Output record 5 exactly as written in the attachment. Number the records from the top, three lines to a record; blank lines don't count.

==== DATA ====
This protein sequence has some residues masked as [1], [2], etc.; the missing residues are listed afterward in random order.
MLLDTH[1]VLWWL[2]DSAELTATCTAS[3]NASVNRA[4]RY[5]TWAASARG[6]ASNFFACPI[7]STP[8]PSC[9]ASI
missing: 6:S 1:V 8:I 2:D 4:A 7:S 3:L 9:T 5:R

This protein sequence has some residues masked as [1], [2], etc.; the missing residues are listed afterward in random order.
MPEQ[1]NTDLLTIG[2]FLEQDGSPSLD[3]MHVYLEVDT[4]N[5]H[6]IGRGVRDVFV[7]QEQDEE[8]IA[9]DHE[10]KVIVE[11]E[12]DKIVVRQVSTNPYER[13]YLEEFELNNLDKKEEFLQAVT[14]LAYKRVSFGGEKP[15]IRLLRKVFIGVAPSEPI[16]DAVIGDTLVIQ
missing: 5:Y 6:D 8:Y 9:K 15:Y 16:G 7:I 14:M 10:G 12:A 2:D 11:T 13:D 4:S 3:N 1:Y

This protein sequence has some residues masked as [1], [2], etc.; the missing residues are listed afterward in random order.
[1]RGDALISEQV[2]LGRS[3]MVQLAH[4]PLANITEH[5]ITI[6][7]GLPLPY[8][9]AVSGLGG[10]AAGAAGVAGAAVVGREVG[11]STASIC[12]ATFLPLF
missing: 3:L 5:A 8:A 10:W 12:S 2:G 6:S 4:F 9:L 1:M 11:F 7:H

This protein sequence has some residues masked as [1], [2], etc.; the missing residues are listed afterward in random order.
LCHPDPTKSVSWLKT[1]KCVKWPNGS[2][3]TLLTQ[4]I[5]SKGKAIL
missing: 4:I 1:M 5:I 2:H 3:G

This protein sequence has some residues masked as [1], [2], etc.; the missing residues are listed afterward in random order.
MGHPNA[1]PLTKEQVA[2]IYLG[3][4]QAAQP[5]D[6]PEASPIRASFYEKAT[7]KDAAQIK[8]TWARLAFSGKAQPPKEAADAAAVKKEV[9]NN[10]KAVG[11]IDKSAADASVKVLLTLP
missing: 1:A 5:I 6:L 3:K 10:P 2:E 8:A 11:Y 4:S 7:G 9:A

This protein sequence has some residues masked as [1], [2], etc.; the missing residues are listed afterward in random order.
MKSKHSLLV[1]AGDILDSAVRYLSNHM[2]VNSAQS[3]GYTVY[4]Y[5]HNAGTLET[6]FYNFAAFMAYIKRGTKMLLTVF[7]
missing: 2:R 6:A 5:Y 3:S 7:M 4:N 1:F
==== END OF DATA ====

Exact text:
This protein sequence has some residues masked as [1], [2], etc.; the missing residues are listed afterward in random order.
MGHPNA[1]PLTKEQVA[2]IYLG[3][4]QAAQP[5]D[6]PEASPIRASFYEKAT[7]KDAAQIK[8]TWARLAFSGKAQPPKEAADAAAVKKEV[9]NN[10]KAVG[11]IDKSAADASVKVLLTLP
missing: 1:A 5:I 6:L 3:K 10:P 2:E 8:A 11:Y 4:S 7:G 9:A